His sharing calls forth beginner's mind. Although he's no longer a child, his perceptions are child-like. Because they're childlike, they're powerful. They're masterful.

I take exception with authors and orators who've somehow cast meaning-making, judgement, assessment, and righteousness in a negative, "bad" light. Meaning‑making, judgement, assessment, and righteousness are neither negative nor bad. But they are learned. I don't know why we learn them. We just learn them. And learning them is an essential component of what it is to be human. The trouble is we then forget they're merely learned, and they're not intrinsic to anything. The world didn't come with meaning, judgement, assessment, and righteousness like your new car came with an owner's manual.

Then (is it a matter of grace?  is it a matter of intention?  is it a matter of sheer blind luck?  of good fortune?) when we discover our responsibility for assigning meaning, judgement, assessment, and righteousness, and when we distinguish assigning meaning, judgement, assessment, and righteousness, that's the onset of mastery.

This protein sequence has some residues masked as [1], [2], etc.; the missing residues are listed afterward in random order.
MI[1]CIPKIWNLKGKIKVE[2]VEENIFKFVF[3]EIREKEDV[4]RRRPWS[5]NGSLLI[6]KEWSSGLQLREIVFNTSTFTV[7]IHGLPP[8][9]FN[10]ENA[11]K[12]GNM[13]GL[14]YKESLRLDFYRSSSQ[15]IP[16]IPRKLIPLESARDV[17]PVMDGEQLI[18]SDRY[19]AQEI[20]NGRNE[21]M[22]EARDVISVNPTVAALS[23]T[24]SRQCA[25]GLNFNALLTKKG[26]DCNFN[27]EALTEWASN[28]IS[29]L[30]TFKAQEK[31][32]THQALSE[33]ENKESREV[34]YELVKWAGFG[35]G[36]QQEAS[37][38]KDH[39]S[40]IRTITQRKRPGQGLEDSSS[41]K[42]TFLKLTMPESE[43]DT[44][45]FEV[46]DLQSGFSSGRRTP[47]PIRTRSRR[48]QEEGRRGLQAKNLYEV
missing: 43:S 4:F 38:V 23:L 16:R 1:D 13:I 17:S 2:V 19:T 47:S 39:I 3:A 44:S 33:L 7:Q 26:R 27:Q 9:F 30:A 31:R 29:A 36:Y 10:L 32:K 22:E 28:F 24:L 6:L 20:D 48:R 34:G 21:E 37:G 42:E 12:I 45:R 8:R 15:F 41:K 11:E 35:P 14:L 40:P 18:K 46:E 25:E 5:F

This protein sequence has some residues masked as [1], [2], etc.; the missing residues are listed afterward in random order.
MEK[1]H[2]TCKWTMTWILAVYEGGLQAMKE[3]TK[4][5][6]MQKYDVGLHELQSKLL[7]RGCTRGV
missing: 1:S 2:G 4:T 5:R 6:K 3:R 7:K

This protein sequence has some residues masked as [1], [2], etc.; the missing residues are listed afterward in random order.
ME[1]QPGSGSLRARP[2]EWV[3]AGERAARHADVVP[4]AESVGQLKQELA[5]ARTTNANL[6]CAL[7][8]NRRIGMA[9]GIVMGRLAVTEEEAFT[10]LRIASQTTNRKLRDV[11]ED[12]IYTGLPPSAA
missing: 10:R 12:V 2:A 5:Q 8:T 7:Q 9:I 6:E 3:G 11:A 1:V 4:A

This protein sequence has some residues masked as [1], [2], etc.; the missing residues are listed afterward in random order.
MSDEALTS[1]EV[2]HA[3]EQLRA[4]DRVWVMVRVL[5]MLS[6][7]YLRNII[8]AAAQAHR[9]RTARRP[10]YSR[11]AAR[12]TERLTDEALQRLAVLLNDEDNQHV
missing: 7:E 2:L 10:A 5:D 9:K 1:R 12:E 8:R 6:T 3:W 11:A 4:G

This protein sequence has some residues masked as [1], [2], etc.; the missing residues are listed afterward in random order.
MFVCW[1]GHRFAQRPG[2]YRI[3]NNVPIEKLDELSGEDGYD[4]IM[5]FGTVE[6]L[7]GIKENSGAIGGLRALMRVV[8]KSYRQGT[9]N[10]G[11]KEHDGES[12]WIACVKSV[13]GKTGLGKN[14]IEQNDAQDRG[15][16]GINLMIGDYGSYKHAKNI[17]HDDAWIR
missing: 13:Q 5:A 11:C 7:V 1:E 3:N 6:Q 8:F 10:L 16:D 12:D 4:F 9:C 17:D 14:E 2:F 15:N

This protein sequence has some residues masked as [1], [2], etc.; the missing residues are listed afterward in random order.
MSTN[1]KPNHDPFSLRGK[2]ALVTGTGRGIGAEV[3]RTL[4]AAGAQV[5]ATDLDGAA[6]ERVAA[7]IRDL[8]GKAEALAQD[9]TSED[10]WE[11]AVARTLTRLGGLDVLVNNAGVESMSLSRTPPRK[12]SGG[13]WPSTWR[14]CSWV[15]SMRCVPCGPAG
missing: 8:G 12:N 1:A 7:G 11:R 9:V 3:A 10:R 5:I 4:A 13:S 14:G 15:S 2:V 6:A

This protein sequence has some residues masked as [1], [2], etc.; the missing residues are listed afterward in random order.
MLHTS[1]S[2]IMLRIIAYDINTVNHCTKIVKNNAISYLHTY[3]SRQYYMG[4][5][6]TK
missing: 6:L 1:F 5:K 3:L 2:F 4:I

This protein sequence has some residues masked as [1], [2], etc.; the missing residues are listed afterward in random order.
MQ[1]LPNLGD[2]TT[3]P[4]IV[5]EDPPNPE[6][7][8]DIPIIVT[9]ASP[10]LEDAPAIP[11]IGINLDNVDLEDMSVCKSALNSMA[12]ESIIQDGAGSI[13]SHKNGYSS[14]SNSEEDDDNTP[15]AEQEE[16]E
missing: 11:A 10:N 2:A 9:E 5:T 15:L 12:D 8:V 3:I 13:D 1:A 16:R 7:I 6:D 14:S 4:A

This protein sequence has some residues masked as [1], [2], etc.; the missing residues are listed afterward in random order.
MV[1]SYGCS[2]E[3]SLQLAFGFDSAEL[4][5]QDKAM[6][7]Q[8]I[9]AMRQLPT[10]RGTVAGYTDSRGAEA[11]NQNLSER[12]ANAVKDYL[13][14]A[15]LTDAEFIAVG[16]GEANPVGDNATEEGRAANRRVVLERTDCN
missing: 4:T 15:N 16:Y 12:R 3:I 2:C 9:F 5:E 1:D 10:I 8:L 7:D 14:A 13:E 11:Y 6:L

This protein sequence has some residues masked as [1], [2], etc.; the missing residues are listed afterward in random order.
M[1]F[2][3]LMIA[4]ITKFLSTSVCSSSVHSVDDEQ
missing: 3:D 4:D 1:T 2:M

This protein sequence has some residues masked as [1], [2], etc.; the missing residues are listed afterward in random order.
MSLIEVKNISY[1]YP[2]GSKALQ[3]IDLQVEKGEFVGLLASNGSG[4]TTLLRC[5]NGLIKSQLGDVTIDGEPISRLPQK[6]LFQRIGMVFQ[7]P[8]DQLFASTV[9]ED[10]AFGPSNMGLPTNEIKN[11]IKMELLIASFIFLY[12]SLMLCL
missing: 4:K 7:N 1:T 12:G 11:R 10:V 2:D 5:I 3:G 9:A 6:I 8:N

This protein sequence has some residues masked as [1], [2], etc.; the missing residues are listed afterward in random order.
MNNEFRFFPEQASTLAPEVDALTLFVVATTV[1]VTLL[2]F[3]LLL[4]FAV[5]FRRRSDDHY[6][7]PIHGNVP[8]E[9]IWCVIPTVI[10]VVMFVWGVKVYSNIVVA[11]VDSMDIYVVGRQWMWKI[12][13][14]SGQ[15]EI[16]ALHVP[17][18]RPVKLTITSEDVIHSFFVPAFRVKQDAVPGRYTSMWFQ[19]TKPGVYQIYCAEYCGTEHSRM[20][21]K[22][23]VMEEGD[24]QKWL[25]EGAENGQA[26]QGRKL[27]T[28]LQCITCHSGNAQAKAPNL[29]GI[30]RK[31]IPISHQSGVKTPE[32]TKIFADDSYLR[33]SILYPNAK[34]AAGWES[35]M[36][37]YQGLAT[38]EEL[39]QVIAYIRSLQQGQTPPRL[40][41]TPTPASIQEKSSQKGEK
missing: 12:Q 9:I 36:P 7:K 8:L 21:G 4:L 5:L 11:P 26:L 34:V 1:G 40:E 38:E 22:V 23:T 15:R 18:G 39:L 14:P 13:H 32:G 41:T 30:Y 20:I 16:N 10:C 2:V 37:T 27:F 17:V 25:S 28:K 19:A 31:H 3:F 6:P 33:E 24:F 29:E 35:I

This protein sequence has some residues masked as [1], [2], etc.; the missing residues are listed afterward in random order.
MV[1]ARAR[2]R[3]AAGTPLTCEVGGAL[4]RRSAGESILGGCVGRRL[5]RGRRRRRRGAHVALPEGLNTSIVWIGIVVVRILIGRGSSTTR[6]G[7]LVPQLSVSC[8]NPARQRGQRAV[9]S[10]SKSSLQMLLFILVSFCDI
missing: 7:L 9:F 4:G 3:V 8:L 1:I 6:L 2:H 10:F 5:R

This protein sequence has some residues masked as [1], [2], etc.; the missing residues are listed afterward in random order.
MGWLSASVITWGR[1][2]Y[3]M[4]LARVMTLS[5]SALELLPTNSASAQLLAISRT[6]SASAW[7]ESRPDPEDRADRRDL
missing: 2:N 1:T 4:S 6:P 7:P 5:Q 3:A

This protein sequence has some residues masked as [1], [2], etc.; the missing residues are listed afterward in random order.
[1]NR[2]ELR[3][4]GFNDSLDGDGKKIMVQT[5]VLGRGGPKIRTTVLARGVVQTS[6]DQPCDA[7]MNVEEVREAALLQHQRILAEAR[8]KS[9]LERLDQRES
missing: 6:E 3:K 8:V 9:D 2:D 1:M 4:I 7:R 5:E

Listen: things don't mean anything. It's we who assign meaning. There's no absolute judgement. It's we who cast judgement. We can't not  make meaning. We're meaning-making machines. We can't not be judgemental. We're judgement-casting machines. We can, however, own the meaning we assign. We can, however, be responsible for the judgement we cast. No omens carry any meaning - other than the meaning we assign. The only thing a black cat crossing your path means, is a black cat is crossing your path. Honest! That's all it means.

When I was a child, I saw things simply - as simply as any child sees things. Mountains were mountains. Waters were waters. Then as I grew up, there were rewards, there were goodies to be gotten  for making meaning, for adding meaning, for discussing meaning. And those rewards were pretty cool, as I recall: esteem, love, being appreciated, good grades. So I continued making meaning. Man! I learned  to make meaning. I got good  at making meaning.